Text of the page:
Get used to the idea that as an architect you will no longer be able to measure your productivity in terms of lines of code or any similar “objective” measure. When I first started getting more involved in architect-level activities, I saw that my productivity as a coder was declining and I was quite distraught. It took me a long time to reconcile myself to the idea that code was no longer my main contribution, and that I had to find more flexible ways to determine whether I was functioning optimally. This is also a time-management problem, as you become less able to use checkin trails etc. to keep yourself on schedule.
Accept that you cannot escape your responsibility to be a leader, mentor, etc. Think of yourself as a high-level NCO on the battlefield. You’re not an officer making command decisions and you’re not some paper-pusher who never picked up a gun; those are the executives and managers respectively. Instead, you’re in the foxholes with the grunts, fighting the same war they are. Your leadership consists of communicating basic skills and priorities, managing morale and discipline, acting as an advocate, and generally setting a good example. If you’re not comfortable doing all of these things, find a different role, perhaps one that concentrates more on specialized technical skills, because nobody is more universally loathed – by superiors, peers, and more junior team members – than a tech lead or architect who doesn’t help to “stiffen the backbone” of the organization.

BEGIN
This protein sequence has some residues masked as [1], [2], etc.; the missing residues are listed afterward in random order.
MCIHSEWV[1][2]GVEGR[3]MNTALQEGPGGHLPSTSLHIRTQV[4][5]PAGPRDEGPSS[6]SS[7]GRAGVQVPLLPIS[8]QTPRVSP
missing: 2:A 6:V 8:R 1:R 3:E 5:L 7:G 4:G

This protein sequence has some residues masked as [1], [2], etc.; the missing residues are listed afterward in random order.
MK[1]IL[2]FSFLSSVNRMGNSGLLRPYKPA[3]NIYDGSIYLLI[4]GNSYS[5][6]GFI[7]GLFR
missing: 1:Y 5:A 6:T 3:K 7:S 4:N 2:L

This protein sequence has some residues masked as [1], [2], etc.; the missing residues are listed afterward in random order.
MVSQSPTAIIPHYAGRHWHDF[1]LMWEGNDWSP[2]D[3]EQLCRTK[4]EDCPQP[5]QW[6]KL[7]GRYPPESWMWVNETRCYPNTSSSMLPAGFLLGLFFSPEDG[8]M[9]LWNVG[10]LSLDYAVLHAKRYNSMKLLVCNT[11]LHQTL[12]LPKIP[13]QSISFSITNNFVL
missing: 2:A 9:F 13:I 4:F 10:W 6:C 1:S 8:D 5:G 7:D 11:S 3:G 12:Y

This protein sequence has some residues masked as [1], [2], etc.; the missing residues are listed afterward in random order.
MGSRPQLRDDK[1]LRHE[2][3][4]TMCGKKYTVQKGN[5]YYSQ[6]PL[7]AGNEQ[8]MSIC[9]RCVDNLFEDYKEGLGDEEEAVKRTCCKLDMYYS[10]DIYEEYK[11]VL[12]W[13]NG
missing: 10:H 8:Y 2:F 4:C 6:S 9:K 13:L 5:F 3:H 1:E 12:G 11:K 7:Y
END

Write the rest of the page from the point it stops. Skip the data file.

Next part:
In a similar vein, your new position makes you a target for the climbers and backstabbers in your company. Everything you say will travel further and carry more weight than it did before, with potentially disastrous consequences if you’re not careful. A grunt can say almost anything because, basically, nobody will really notice or care. When you’re an architect that’s not the case. I know it seems political, but it pays to develop “situational awareness” of who you’re talking to, what their agendas are, who they’re likely to repeat your words to, etc. It’s distasteful, but if you want your people or your projects or your principles to prevail then you have to avoid traps and ambushes.